Section 504 of the Rehabilitation Act

Individuals with disabilities that do not qualify for special education services under the Individuals with Disabilities Education Act (Individuals with Disabilities Education Act (IDEA)) may use Section 504 of the Rehabilitation Act to help them find accommodations for their disabilities. This page will give a brief overview of the law and its requirements.

An Antidiscrimination Law

With the passage of the Rehabilitation Act of 1973, Congress required that federally funded recipients make their programs and activities accessible to all individuals with disabilities. The law states that “No qualified individual with disabilities, shall, solely by reason of her or his disability, be excluded from the participation in, be denied the benefits of, or be subjected to discrimination under any program or activity receiving federal financial assistance.”
Section 504 of the Rehabilitation Act protects persons from discrimination based upon their disability status.
Section 504 defines disability as follows. A person with a disability:
  • Has a mental or physical impairment which substantially limits one or more major life activities;
  • Has a record of such impairments; or
  • Is regarded as having such an impairment.
Major Life Activities include functions such as:
  • Caring for oneself
  • Performing manual tasks
  • Seeing
  • Sleeping
  • Walking
  • Standing
  • Lifting
  • Bending
  • Speaking
  • Breathing
  • Learning
  • Reading
  • Concentrating
  • Thinking
  • Communicating
  • Working
  • Non-volitional bodily functions

Section 504 Requirements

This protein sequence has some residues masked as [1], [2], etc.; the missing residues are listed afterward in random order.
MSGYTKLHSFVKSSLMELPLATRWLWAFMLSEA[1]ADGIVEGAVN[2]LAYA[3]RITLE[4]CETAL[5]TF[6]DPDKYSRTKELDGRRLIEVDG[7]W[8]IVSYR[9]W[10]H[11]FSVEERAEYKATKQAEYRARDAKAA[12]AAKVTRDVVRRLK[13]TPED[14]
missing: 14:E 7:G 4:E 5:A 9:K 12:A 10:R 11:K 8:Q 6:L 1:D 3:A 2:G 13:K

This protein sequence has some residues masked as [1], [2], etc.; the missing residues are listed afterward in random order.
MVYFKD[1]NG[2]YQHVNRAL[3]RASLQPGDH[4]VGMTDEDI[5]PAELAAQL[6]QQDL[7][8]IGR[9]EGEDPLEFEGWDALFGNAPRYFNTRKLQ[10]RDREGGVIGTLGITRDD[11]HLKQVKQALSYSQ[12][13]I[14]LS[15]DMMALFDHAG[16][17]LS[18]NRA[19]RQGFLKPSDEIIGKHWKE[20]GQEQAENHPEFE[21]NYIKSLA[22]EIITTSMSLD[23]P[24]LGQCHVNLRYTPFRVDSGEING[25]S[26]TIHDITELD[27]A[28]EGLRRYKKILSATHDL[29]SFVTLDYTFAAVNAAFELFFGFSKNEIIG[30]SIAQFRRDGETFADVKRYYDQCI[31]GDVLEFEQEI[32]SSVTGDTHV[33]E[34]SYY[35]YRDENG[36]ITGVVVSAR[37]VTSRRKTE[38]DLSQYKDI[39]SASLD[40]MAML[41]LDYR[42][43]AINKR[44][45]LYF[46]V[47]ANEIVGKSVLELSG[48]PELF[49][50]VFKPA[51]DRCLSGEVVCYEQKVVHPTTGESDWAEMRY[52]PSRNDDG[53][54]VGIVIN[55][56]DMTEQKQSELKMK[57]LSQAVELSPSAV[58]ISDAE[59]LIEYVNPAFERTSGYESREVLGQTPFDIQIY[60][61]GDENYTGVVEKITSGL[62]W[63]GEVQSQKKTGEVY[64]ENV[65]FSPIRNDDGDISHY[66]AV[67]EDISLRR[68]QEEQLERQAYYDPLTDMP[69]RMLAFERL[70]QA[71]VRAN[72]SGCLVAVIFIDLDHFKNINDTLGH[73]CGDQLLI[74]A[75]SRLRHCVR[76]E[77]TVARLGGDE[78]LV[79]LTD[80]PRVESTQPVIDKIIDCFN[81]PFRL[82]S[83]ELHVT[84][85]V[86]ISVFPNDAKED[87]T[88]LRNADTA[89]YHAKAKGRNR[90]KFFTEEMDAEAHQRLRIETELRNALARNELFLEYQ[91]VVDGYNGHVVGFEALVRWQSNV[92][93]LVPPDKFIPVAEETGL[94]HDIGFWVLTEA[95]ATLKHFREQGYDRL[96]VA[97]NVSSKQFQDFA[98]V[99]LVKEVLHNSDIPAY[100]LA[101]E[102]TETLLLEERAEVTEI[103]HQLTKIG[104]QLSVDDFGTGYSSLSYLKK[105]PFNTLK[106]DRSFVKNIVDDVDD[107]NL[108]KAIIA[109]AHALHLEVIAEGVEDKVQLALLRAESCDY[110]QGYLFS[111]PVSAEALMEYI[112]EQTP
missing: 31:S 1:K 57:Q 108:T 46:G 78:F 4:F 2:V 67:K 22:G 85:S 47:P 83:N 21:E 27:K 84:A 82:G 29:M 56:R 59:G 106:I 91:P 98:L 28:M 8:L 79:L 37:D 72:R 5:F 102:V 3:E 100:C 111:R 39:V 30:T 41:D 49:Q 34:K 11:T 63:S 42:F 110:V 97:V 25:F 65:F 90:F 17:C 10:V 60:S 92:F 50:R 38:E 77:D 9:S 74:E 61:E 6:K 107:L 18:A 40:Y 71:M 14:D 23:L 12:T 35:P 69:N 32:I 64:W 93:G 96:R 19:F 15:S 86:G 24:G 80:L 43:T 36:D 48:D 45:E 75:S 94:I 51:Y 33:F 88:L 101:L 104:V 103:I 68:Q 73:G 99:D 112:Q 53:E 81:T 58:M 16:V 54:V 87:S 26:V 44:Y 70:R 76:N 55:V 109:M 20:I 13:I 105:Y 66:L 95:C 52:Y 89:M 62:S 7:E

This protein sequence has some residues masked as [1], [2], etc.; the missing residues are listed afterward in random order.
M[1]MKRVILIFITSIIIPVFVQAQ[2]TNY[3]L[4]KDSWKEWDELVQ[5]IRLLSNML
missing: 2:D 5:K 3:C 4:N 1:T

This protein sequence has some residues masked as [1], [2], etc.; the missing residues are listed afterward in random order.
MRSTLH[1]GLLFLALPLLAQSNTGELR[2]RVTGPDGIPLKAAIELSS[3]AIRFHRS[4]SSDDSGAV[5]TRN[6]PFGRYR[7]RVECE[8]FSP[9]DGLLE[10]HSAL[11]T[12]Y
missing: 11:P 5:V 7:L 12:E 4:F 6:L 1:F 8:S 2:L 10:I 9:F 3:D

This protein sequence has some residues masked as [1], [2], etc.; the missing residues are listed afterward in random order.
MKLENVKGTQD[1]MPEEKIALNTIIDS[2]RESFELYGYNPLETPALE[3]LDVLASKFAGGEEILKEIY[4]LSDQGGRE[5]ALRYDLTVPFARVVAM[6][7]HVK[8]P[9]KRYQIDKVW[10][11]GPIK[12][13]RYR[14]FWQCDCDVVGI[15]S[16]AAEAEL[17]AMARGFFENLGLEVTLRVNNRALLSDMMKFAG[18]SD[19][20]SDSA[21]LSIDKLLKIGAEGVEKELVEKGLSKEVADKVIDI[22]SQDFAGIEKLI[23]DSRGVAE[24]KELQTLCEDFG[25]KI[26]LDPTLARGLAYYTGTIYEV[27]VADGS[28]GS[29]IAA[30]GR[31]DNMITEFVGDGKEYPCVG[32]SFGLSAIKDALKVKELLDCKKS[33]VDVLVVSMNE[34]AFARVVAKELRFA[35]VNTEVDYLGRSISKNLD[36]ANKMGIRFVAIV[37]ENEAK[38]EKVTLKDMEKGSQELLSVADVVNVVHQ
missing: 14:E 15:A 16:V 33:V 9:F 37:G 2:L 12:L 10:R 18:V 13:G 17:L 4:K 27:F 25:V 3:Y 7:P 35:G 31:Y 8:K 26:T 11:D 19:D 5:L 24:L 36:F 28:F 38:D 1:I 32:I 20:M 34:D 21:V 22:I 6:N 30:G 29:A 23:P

Section 504 requires schools to make programs and activities accessible for children and youth with disabilities, including providing physical access and special accommodations. An example of an adaptation a school might make for a student with a disability would be modifying assignments to help the child benefit from them. If a disability substantially limits one or more of a child's major life activities, then Section 504 applies.
Section 504 has three major areas of emphasis:
  1. employment;
  2. program accessibility; and
  3. requirements for preschool, elementary, and secondary education
All students in special education are also protected by Section 504, which includes a larger group of students with disabilities. Some examples of disabilities that could be covered by Section 504 include:
  • Attention deficit disorder (ADD)
  • Attention deficit hyperactivity disorder (ADHD)
  • Learning Disabilities
  • Cancer
  • Asthma
  • Special Health Care Needs
  • Parents with hearing impairments who need an interpreter
  • Homebound students requiring services for when the disability substantially limits a major life activity.
Although Section 504 does not require school districts to develop an individualized plan with annual goals and objectives, it is recommended that schools document the services and/or accommodations that are provided for each eligible Section 504 student in a written plan. If a student requires 504 accommodations, a team must meet to develop a plan that outlines the student’s services and accommodations. Parent and student participation should always be encouraged. The quality of educational services provided to students with disabilities must be the equivalent to the services provided to students without disabilities. Parents may request a Section 504 evaluation if they believe the child qualifies under Section 504, or the child did not qualify for special education.
This content in part is taken from the Utah Parent Center handbook: Parents as Partners in the IEP Process Parent Handbook


Information & Support

For Parents and Patients

Section 504 of the Rehabilitation Act of 1973
From the Center for Parent Information and Resources, this page gives detailed information and answers questions about Section 504.

Authors & Reviewers

Initial publication: July 2013; last update/revision: December 2019
Current Authors and Reviewers:
Author: Gina Pola-Money
Reviewers: Tina Persels
Shena McAuliffe, MFA